Running Back Group: Lead runner Ryan Mathews was oft-injured yet again and his costly fumble against the Detroit Lions arguably lost the Eagles the game. Rookie Wendell Smallwood also fumbled in a key moment against the Dallas Cowboys in an eventual loss, and despite showing flashes, he gave you what you’d expect from a 5th round pick. Kenjon Barner wasn’t much to write home about. Darren Sproles carried a career-high 94 times, but at age 33 he just couldn’t provide much in terms of consistent explosion. He was one of the biggest playmakers on the team, but you cannot expect a 33-year old gadget back to lead your offensive arsenal in the NFL today.
Offensive Line: The offensive line started with a bang. Then, right tackle Lane Johnson was suspended for 10 games and all hell broke loose. Between that, Kelce’s struggles and Brooks’ anxiety issues that kept him sidelined for a few games late in the year, the line was anything but stable. The most consistent piece of the puzzle here was indeed Peters, who had a career resurgence in a more favorably paced offense. Still, the Eagles lined up 11 different combinations over the final 7 games, and that just won’t get it done.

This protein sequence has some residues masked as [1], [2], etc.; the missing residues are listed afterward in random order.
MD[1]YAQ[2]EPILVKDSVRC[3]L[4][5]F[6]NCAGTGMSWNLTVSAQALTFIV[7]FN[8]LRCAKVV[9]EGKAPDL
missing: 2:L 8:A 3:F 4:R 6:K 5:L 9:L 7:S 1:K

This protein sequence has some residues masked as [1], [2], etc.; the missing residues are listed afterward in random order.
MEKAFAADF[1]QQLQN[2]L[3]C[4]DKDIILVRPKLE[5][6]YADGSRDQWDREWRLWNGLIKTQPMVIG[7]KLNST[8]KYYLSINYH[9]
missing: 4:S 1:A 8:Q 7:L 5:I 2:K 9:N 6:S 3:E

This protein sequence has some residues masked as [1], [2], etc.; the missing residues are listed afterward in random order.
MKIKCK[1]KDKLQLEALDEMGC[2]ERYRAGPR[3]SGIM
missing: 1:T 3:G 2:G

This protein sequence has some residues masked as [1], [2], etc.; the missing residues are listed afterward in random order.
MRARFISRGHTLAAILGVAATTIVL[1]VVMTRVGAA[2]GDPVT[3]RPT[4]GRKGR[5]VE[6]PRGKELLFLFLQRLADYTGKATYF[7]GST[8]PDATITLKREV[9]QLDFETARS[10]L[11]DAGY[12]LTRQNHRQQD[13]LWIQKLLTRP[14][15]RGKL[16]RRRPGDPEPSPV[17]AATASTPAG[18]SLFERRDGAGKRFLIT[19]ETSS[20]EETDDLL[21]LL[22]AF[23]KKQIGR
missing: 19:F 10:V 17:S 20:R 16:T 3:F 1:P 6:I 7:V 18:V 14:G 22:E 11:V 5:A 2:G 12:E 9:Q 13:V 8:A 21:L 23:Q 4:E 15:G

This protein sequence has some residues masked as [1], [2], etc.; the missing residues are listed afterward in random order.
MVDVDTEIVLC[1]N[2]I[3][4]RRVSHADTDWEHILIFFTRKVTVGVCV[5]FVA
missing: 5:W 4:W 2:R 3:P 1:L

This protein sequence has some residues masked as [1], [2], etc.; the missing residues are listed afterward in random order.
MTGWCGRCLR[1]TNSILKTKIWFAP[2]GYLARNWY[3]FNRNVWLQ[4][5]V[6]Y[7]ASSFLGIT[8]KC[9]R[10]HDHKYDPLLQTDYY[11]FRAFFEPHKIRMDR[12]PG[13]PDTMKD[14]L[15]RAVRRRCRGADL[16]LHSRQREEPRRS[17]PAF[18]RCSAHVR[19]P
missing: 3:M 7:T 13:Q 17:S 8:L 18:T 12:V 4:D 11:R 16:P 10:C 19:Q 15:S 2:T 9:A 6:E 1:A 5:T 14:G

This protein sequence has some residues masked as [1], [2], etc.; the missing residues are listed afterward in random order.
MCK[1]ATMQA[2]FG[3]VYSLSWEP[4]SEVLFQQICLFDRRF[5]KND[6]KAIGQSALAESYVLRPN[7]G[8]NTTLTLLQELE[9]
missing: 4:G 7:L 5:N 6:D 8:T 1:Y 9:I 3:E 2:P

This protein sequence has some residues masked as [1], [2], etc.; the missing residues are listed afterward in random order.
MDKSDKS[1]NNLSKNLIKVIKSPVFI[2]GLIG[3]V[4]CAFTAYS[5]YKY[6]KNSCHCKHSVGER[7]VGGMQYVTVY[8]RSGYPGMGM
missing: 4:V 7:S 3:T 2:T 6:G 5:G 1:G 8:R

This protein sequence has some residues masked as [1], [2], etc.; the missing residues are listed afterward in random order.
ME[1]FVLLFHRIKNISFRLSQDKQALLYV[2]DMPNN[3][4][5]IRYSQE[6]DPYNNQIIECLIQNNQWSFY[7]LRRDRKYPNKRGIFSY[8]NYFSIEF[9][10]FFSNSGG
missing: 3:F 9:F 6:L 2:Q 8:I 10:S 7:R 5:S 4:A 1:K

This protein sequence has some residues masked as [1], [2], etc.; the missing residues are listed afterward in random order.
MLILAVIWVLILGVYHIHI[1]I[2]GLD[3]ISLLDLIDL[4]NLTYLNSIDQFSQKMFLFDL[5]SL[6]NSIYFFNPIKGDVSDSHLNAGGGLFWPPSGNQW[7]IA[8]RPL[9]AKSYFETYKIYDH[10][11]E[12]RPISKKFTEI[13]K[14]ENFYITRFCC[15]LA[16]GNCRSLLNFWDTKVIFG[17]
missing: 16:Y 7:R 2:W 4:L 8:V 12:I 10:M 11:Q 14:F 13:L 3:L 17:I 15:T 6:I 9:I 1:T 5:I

Head Coach Doug Pederson: Pederson has never been an NFL head coach before 2016. Obviously, as stated prior, Pederson did not have much roster optionality (or talent in general) which may have hindered his offensive system. A lack of talent will hinder any offense, to be fair. It is also fair to say that in the first year of an offense, you won’t see much complexity.
Still, Pederson didn’t seem to learn much from the preseason game in which Wentz broke his ribs. Wentz threw the ball 607 times, and dropped back to throw even more than that. As mentioned before, this is a rookie who threw 612 total passes in college at the FCS level. Basically, when all else failed (and it often failed), Pederson relied on Wentz to make something from nothing.
If you want a silver lining, it’d be that the 2016 season likely taught the team a lot. It put them through a crash course and they learned on the fly from the minute the starting quarterback was traded in late August. If this picture was laid out in front of any NFL fan, and they were asked to predict the results, the guess would likely be a lot worse than the reality.
Here is the line Wentz put up during his rookie year:
16 starts :: 62.4% CP :: 3,782 yards :: 18 total touchdowns (2 rush) :: 14 int :: 79.3 rating